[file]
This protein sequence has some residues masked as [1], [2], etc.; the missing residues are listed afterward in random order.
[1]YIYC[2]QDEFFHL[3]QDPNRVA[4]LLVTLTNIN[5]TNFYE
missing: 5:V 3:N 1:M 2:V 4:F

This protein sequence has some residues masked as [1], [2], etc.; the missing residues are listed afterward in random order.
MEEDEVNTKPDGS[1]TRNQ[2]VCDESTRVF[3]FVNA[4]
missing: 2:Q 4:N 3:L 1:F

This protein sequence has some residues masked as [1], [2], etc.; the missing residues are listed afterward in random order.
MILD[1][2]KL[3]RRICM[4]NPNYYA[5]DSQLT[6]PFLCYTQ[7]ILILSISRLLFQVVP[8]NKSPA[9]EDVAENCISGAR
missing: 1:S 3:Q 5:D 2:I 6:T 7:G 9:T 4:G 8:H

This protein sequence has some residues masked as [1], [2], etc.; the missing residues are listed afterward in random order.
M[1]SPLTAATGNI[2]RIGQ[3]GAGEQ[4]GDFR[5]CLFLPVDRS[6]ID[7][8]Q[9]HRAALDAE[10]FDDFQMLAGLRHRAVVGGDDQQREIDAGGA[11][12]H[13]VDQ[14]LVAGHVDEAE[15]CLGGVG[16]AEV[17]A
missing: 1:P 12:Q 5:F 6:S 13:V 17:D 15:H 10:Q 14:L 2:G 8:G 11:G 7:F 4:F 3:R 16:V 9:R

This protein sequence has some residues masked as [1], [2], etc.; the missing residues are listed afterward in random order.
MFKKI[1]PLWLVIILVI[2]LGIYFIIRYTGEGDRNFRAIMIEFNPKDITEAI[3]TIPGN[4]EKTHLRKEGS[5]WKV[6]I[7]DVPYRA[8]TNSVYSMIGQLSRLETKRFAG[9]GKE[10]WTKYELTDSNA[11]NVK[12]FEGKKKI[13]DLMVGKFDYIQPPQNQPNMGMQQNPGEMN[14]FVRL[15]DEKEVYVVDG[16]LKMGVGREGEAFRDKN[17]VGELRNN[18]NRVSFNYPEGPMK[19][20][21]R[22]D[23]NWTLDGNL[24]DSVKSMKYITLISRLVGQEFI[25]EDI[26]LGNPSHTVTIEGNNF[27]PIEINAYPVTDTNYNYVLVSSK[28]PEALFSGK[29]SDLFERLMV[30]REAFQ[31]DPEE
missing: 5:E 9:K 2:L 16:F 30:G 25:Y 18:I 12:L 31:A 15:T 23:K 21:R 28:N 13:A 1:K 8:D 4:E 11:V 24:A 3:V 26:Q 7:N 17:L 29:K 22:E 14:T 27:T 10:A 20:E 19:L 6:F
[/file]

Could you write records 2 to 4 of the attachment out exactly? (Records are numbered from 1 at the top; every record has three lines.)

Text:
This protein sequence has some residues masked as [1], [2], etc.; the missing residues are listed afterward in random order.
MEEDEVNTKPDGS[1]TRNQ[2]VCDESTRVF[3]FVNA[4]
missing: 2:Q 4:N 3:L 1:F

This protein sequence has some residues masked as [1], [2], etc.; the missing residues are listed afterward in random order.
MILD[1][2]KL[3]RRICM[4]NPNYYA[5]DSQLT[6]PFLCYTQ[7]ILILSISRLLFQVVP[8]NKSPA[9]EDVAENCISGAR
missing: 1:S 3:Q 5:D 2:I 6:T 7:G 9:T 4:G 8:H

This protein sequence has some residues masked as [1], [2], etc.; the missing residues are listed afterward in random order.
M[1]SPLTAATGNI[2]RIGQ[3]GAGEQ[4]GDFR[5]CLFLPVDRS[6]ID[7][8]Q[9]HRAALDAE[10]FDDFQMLAGLRHRAVVGGDDQQREIDAGGA[11][12]H[13]VDQ[14]LVAGHVDEAE[15]CLGGVG[16]AEV[17]A
missing: 1:P 12:Q 5:F 6:S 13:V 17:D 15:H 10:Q 14:L 2:G 8:G 11:G 7:F 4:F 3:R 16:V 9:R